Weber’s legitimate domination seeks to explain the tripartite classification of authority that was developed by Max Weber. The theory explains authority as a legitimate form of domination in which the followers and people under authority consider the individuals in power as legitimate (Netelenbos, 2020). The theory further states that the legitimacy might not be right or good, but it has been approved by the subordinates who consider the authority as bearable and desirable. Weber’s legitimate domination is categorized into three different types, which are charismatic, traditional, and legal or rational. The essay will discuss Weber’s legitimate domination based on my life experiences, including the three different types of authority.
The traditional authority is whereby the rights of power and the dominant person or group have been widely accepted and have existed for long periods. In this type of legitimate authority, power is vested on traditional figureheads such as religious leaders, elder members in the society, patriarchs, or the dominant elite (Morcillo & Schlichte, 2016). I know what legitimate authority is from my own experience because when my parents travel they leave me in charge of the house and other issues. I have two elder sisters, but my community is highly patriarchal, therefore, my parents give me the authority to take care of everyone, and the former never challenged this decision. In most communities, traditional authority lies with the males in the family, and our home is one example.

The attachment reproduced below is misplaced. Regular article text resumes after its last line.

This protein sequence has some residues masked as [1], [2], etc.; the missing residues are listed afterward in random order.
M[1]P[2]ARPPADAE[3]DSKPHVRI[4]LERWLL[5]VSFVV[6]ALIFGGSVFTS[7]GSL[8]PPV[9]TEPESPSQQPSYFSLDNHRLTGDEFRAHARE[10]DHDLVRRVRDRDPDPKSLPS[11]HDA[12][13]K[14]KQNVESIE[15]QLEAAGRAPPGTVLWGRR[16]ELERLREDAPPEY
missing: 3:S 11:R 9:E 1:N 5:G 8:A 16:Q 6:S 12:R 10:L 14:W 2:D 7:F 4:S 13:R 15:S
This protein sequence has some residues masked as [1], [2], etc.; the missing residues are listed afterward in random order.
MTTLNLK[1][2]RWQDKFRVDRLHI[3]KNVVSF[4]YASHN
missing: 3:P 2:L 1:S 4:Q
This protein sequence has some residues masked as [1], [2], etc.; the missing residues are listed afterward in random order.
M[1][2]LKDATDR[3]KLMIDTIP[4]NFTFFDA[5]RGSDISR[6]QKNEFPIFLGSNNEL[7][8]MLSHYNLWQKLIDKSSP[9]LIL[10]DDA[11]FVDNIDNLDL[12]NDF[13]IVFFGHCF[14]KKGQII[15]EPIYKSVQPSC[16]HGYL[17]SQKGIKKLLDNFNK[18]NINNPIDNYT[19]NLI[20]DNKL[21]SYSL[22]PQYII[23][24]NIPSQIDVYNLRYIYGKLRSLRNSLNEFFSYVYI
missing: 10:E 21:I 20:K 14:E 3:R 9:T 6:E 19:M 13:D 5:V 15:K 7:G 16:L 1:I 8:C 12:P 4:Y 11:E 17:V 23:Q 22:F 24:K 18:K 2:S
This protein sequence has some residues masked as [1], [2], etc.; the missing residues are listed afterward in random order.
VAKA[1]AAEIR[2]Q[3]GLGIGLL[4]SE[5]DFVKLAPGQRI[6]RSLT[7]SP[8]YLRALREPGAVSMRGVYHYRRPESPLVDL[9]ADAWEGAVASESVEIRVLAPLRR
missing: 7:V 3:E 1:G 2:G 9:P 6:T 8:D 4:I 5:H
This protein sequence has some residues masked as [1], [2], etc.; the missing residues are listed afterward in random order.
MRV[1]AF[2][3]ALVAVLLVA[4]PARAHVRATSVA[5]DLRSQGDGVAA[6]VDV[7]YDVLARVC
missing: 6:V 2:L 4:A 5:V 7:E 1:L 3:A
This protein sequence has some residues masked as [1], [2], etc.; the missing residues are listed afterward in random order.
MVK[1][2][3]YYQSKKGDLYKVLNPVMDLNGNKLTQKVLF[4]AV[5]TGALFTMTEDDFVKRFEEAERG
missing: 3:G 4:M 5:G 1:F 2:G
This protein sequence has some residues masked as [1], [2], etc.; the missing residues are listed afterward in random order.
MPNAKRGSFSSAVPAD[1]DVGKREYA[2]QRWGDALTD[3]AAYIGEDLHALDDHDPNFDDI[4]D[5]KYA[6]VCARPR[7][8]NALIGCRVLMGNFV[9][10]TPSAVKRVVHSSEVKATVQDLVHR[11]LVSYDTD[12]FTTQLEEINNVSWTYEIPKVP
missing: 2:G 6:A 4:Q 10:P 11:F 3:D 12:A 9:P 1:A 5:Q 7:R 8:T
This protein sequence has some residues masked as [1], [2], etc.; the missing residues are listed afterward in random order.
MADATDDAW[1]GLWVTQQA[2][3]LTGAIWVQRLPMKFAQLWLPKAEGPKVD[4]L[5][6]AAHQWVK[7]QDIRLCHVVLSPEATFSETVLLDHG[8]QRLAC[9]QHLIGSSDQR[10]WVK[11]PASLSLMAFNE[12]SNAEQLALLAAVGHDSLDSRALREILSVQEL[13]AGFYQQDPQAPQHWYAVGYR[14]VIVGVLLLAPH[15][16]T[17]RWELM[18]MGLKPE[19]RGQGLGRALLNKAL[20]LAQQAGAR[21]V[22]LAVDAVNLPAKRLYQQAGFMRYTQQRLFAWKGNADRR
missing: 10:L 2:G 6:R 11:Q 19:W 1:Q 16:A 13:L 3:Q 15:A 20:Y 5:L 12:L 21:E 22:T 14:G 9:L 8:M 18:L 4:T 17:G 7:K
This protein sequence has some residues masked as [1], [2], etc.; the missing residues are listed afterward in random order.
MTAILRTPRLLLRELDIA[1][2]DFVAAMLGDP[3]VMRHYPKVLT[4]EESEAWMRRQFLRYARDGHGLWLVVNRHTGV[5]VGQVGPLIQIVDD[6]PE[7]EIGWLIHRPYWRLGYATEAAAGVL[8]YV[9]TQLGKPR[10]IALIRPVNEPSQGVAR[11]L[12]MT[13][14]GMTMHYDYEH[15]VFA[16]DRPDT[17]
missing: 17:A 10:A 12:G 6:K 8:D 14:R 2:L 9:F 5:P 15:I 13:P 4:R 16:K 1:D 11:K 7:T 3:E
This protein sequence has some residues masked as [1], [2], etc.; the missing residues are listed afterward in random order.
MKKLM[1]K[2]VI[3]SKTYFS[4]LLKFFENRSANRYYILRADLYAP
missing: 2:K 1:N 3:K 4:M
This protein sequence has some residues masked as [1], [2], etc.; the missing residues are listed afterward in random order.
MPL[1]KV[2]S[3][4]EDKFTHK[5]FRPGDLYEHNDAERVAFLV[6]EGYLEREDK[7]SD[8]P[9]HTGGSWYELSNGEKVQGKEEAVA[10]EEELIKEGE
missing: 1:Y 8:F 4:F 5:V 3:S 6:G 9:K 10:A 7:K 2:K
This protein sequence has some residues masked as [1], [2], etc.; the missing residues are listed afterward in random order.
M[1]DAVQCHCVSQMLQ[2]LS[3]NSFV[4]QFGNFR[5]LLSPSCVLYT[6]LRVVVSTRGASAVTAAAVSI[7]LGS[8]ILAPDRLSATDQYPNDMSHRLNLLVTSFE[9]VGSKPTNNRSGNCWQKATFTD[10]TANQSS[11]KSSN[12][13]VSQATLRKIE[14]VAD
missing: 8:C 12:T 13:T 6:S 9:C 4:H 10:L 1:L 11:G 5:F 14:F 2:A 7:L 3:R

Charismatic authority is where legitimacy is vested upon a leader’s charisma in which they possess the right to lead them because of their heroism, magical powers, or much more. According to Klein (2017), the subordinates allow such a leader to rule them because of their unique qualities and not because that power has been vested in them by traditional or legal rules. I have experienced charismatic authority when I was young. In my neighborhood, we had a new neighbor who won over the people and was selected to represent the area’s grievances to the local council. He was among the youngest people in the neighborhood, but he was entrusted to represent the community’s views to the relevant authorities.
Legal or Rational Authority
The legitimacy of legal authority is vested on a system of rules, whereby they are applied administratively and judicially using the known principles. In legal authority, the people in power are usually elected or appointed through legal procedures and channels (Netelenbos, 2020). People in legal or rational authority are subjected to rules in which their powers are limited and required to separate their private and official duties. I have encountered legal authority in several places and stages in my life, including institutions and much more. There are several people in legal authority in my current institution, such as the Dean of Students and the Vice-Chancellor. I understood certain details about legal authority when I was elected as the chairperson of the high school debate club. The chairperson of the debate club gets elected annually, and a person cannot hold office more than once because of the school regulations.
The people in power get their legitimate form of authority when they are not challenged by those they lead. The three different forms of legitimate authority are legal, charismatic, and traditional. In traditional forms of authority, power is held by people such as priests and fathers. In legal forms of authority, the power is in the hands of appointed or elected people and their powers are limited by the law. People with charisma usually hold power in charismatic authority. The subordinates have accepted that the people in power hold these forms of authority and do not challenge them.
Klein, S. (2017). Between charisma and domination: On Max Weber’s critique of democracy. The Journal of Politics, 79(1), 179-192. Web.
Morcillo Laiz, Á., & Schlichte, K. (2016). Rationality and international domination: Revisiting Max Weber. International Political Sociology, 10(2), 168-184. Web.
Netelenbos, B. (2020). Bringing back Max Weber into network governance research. Critical Policy Studies, 14(1), 67-85. Web.